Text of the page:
Everyone is responsible, not only for the result of his or her willful acts but also for an injury occasioned to another by his or her want of ordinary care or skill in the management of his or her property or person, except so far as the latter has, willfully or by want of ordinary care, brought the injury upon himself or herself.
One who willfully consumes alcoholic beverages to the point of intoxication, knowing that he thereafter must operate a motor vehicle, thereby combining sharply impaired physical and mental faculties with a vehicle capable of great force and speed, reasonably may be held to exhibit a conscious disregard of the safety of others. The effect may be lethal whether or not the driver had a prior history of drunk driving incidents. The Taylor v. Superior Court, 24 Cal.3d 890, 897 (Cal. 1979), the California Supreme Court reasoned as follows:
Driving upon the highways implicates the various provisions of the Vehicle Code, and along with it, the doctrine of negligence per se.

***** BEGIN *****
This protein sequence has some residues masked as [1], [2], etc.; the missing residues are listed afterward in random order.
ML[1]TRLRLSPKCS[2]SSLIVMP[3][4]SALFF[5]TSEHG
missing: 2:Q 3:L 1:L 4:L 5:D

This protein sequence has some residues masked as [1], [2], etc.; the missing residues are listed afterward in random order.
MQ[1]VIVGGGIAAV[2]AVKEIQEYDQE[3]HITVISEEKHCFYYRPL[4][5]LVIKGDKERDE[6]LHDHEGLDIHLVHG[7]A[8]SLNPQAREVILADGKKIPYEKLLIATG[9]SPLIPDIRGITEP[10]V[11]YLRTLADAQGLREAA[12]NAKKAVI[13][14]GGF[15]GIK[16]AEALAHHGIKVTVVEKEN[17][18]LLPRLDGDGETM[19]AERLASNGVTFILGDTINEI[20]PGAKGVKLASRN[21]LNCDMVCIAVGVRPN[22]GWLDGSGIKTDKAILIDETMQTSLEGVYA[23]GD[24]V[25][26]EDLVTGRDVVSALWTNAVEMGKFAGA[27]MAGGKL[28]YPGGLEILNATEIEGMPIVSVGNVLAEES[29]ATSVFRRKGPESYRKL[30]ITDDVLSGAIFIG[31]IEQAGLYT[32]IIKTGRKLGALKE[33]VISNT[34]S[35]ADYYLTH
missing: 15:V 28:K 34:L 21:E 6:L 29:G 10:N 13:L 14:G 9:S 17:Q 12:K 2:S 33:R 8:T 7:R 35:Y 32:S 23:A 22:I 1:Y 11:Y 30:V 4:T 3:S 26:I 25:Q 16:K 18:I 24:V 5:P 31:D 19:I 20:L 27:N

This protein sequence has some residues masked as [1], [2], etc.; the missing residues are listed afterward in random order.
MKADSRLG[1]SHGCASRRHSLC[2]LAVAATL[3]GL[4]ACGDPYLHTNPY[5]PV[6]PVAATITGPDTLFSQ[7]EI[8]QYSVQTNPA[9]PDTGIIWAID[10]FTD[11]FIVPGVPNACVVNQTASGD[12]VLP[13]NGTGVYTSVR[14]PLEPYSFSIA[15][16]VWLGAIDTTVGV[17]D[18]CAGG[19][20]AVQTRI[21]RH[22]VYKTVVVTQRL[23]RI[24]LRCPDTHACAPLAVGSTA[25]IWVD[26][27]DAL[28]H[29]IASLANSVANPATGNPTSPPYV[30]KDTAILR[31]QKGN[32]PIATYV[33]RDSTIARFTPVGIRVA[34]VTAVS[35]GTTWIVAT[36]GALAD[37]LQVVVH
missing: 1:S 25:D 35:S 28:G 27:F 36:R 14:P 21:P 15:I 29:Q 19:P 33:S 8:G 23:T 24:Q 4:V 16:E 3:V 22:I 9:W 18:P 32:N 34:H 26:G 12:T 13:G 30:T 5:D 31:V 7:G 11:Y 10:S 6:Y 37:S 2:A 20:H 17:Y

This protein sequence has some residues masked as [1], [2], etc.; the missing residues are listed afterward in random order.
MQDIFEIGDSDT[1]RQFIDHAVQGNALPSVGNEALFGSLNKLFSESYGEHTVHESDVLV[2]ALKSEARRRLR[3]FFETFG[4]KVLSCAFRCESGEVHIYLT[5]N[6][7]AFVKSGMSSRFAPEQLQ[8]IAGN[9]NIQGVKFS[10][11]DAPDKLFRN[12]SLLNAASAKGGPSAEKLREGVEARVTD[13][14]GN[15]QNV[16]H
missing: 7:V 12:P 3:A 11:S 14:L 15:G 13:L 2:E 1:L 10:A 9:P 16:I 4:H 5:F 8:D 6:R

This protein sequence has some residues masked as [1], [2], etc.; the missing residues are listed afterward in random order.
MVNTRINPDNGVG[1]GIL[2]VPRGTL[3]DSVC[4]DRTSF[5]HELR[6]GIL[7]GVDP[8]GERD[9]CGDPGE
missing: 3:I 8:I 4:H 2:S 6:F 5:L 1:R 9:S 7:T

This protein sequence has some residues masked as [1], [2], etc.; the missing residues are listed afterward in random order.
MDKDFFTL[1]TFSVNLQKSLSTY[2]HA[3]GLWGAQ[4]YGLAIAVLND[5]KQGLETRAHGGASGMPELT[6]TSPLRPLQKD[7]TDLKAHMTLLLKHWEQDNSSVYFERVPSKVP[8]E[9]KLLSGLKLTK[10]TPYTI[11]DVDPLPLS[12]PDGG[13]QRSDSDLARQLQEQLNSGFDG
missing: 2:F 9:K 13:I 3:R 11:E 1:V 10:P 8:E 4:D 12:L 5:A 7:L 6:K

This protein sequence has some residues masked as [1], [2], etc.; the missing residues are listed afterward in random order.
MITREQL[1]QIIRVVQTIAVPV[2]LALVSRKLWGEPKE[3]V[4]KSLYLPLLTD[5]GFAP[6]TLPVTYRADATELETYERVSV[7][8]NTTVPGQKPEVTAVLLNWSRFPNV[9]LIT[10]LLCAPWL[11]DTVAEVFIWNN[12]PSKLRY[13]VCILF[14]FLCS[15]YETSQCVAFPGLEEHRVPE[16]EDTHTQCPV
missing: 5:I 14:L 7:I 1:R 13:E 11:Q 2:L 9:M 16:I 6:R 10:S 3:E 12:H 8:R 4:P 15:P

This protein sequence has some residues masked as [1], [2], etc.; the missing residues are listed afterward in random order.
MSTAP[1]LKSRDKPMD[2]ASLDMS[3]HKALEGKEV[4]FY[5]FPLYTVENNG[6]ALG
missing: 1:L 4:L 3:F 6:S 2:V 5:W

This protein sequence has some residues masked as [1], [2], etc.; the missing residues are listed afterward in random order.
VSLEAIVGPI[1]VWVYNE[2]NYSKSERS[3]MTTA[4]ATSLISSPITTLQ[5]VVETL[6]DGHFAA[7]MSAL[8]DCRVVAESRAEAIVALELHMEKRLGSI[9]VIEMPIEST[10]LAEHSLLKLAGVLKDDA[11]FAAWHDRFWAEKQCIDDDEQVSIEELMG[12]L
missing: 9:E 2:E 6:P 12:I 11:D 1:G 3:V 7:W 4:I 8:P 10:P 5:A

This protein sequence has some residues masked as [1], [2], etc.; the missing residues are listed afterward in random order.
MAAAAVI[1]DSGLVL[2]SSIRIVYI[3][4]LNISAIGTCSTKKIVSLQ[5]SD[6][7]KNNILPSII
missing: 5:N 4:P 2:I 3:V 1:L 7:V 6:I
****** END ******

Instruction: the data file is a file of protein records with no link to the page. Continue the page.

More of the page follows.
Negligence per se is an evidence presumption established in Evidence Code Section 669, as follows:
The failure of a person to exercise due care is presumed if: “(1) He violated a statute, ordinance, or regulation of a public entity; “(2) The violation proximately caused death or injury to person or property; “(3) The death or injury resulted from an occurrence of the nature which the statute, ordinance, or regulation was designed to prevent; and “(4) The person suffering the death or the injury to his person or property was one of the class of persons for whose protection the statute, ordinance, or regulation was adopted. “(b) This presumption may be rebutted by proof that: “(1) The person violating the statute, ordinance, or regulation did what might reasonably be expected of a person of ordinary prudence, acting under similar circumstances, who desired to comply with the law; . . .”